When we turn from the formal qualities of law in a democratic society to democratic politics itself, formal qualities such as coherence and congruence seem conspicuous by their absence.
Coherence is a quality far from everyday politics as we know it. Politicians give muddled messages; what they do in office is often very different from what they said they would do when campaigning; our democratically elected leaders are often incoherent in addressing matters of substantive importance for society (think Trump).
Procedures in democratic systems are also not always congruent with each other. Some countries favour the use of referendums, others do not. Some countries favour the power sharing features of ‘consociational’ forms of democracy; others prefer systems where majorities have more power. Some are decentralised, with devolved powers to regions or states; some are centralised.
When it comes to the legitimacy of democratic politics there is much greater emphasis on the value to be placed on the direct need for specific acts of consent; for electoral consent to a government and voter consent to a system of government and changes to it.
These are all good reasons why political theorists do not give much attention to procedural values, such as coherence and congruence, important for legal systems. Nevertheless, congruence was once in the 1980s the subject of extensive research by political scientists concerned with backsliding in democracies. At that time the concern was the possibility of backsliding in Germany. The time has come to pay attention again. .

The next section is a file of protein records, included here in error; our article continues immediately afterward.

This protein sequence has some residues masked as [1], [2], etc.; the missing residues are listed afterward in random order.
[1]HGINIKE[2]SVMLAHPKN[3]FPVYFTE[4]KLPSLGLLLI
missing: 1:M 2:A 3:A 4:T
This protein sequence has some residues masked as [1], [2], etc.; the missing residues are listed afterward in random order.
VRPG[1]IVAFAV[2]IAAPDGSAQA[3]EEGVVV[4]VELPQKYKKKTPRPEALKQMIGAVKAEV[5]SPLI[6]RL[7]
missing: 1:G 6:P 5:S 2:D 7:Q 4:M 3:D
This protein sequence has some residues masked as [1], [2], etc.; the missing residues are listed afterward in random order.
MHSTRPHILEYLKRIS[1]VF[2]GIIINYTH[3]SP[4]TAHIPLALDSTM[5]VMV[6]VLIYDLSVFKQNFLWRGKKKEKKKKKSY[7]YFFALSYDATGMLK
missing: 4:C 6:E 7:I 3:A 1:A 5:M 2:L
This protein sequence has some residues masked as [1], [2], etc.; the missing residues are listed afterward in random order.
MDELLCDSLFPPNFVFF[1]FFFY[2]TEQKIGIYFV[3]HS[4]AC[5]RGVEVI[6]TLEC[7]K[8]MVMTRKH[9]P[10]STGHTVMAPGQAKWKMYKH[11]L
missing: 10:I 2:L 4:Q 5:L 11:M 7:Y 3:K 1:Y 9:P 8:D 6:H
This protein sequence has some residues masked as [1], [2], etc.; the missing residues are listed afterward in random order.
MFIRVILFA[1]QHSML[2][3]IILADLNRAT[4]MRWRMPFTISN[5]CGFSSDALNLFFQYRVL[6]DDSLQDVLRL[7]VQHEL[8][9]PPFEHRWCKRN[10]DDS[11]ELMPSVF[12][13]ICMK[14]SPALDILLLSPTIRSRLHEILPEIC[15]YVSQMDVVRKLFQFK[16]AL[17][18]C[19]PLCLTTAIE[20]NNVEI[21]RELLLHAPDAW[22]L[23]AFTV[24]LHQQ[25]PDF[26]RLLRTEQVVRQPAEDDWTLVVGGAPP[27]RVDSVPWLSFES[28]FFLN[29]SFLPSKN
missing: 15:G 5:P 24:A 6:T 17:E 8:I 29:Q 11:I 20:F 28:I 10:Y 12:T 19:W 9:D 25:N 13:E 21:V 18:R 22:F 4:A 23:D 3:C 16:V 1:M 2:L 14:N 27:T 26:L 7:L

Why pay attention
The main reason why contemporary democracies should pay more attention to formal qualities such as coherence and congruence is in relation to the growth of what are referred to as illiberal democracies. In illiberal democracies the consent of the majority is used to justify illiberal ends, such as the modification of constitutional, or judicial, constraints on power. It thus breaks the link with the broader narrative about the character of a democratic society. It also breaks the link with standards of treatment of people and interactional values in a democracy. Both coherence with the broader narrative and congruence with relationship values are lost.
Individual acceptance of authority
What the importance of consent in democratic politics shares with formal properties of the law in a democracy, such as coherence and congruence, is the rooting of legitimacy in the individual acceptance of authority. In politics, individual acceptance is tied to equal status in the voting booth, in the case of the law, acceptance is shown by a voluntary willingness to obey the law.
This common and shared basis for the legitimate exercise of authority cuts both ways. On the one side, if the law does not respect the political branch in a democracy and defer when appropriate, or, if on the other side, voter-based measures in illiberal democracies allows for the formal qualities of the law to be eroded, each is attacking a shared assumption that underpins their own legitimacy. In the long run, it is self-destructive of their own authority and legitimacy.